[LWN Logo]
Date: Sun, 18 Mar 2001 08:19:00 -0700 (MST)
From: Richard Stallman <rms@gnu.org>
To: lwn@lwn.net
Subject: Some corrections about Savannah

Dear Editors of LWN,

I would like to correct a few points in the recent article that
mentioned Savannah, the GNU Project's package hosting site.

Savannah is still in development, and at present it is open only to
GNU packages.  We are thinking of opening it to other free software
packages in the future, but it isn't ready.  The text you found by
digging deeply, which invited other free software projects to use
Savannah, was (alas) not true yet--its text was one of the aspects of
the site that needed further work ;-).

We have made some changes in the Sourceforge software (and offered the
changes back to the developers); but there remain some changes to make
to get certain facilities working.  We will also need to recruit
additional manpower before we can host a large number of projects.
(Please write to savannah-hackers@gnu.org if you want to volunteer.)

Savannah is at present limited to GNU packages, but this does not mean
that authors must assign the copyright to the FSF.  Being a GNU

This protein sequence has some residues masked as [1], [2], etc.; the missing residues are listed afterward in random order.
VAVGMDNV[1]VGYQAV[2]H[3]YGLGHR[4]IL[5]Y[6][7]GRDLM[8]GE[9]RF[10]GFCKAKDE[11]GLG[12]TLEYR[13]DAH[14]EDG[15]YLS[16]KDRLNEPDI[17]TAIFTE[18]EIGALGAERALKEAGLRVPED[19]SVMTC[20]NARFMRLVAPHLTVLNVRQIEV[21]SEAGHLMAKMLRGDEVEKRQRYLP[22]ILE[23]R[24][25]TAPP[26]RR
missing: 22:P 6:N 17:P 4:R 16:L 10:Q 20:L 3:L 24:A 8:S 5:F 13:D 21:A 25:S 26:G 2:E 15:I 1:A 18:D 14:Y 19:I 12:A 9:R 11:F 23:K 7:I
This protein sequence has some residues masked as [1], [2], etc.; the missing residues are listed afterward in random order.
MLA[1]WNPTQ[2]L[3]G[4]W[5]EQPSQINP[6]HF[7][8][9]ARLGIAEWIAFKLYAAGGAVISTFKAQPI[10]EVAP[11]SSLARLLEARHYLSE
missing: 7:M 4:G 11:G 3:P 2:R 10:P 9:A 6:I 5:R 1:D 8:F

package means that the program is a part of the GNU Project, released
under the auspices of GNU.  This entails an agreement between
developers and the GNU Project--but assigning the copyright is
optional; many developers of GNU programs choose to keep the
copyright.  This has been true ever since we started dealing with the
issue, early in the development of the GNU operating system.  (If
you're interested in making your program a GNU package, please write
to gnu@gnu.org.)

The name "Savannah" was chosen because the terrain where gnus live is
savannah.  The name is actually an alias (for www purposes) of
subversions.gnu.org, the GNU CVS server site where the various
versions and subversions of packages are stored in repositories.

Finally, it is not accurate to describe Savannah as a site for
"open-source project hosting", because its purpose is hosting free
software projects.  Whether a program is open source is simply beside
the point for Savannah, because Savannah, like all of the GNU Project,
is part of the free software movement.  Our goal is to give users
the freedom they deserve--the freedom to study, change and share the
software that they use.  For more explanation of the difference
between the free software movement and the open source movement, see

Richard Stallman
Chief GNUisance